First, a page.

Telluride Mountainfilm: Steve Winter, Photographer
[click "Play" button to hear Steve Winter talking with Susan, and click the YouTube box below to see a slideshow of Winter's photgraphy ]
Two years ago, a group of "fellows" from the International League of Conservation Photographers came to Telluride, including James Balog Wade Davis, and Chris Rainier, all three long-time Mountainfilm supporters and popular featured guests. Joining them this year is another member of the ILCP, Steve Winter, since 1995, also a major contributor to National Geographic, and Wildlife Photographer of the Year 2008, for his haunting images of the elusive snow leopard.
Photography is a democratic medium: most people don’t paint or draw, but almost everyone owns a camera. It would be delusional, however, to describe snapshots of family get-togethers and beach outings, even the images shot by eco-tourists on their adventures in the Alaskan wilderness or African savannah, as art. In no way can drugstore prints be compared to the work of Ansel Adams, Eugene Atget, Alfred Stieglitz, Annie Leibovitz, Balog, Rainier, or Nan Goldin, all acknowledged masters. That would be like comparing Elvis to Mozart.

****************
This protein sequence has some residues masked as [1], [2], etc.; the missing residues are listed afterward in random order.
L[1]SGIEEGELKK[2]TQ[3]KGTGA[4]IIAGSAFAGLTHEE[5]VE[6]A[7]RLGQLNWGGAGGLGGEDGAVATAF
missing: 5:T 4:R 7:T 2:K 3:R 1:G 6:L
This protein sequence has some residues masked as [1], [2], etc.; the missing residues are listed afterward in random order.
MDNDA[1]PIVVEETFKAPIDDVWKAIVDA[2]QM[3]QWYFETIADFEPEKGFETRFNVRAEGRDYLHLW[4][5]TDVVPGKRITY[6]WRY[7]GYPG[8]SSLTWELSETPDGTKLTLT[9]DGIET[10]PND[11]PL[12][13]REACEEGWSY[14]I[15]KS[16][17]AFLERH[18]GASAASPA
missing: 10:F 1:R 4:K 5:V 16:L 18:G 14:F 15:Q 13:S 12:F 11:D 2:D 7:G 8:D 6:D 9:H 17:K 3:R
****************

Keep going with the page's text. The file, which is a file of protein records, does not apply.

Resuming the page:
“Cameras don’t take great pictures. Artists take great pictures,” explained Goldin years ago in a New York Times interview.
The ILCP goes a step or two further, insisting “great” be combined with the purpose of moving people to action. Traditional nature photography, however captivating, is often achieved in the absence of purpose. Steve's purpose is clear: in addition to his association with the photo-activists of ILCP, he is president of Panthera, a non-profit dedicated to saving all 36 species of wild cats and the wild places that are their ecosystems. Wild cats such as the snow leopards, which he photographed over the course of six weeks, camping in the Himalayas at 30 degrees below zero.
Steve's leopard images are on display at the Telluride Gallery of Fine Art over the long Memorial Day weekend for the 31st annual Telluride Mountainfilm. He is also giving a talk about his adventure capturing the leopards on film.
To learn more about Steve's journey from a young boy growing up in Fort Wayne, Indiana to award-winning photographer and why he thinks his is the best job in the world, press the "play" button and listen to his podcast.
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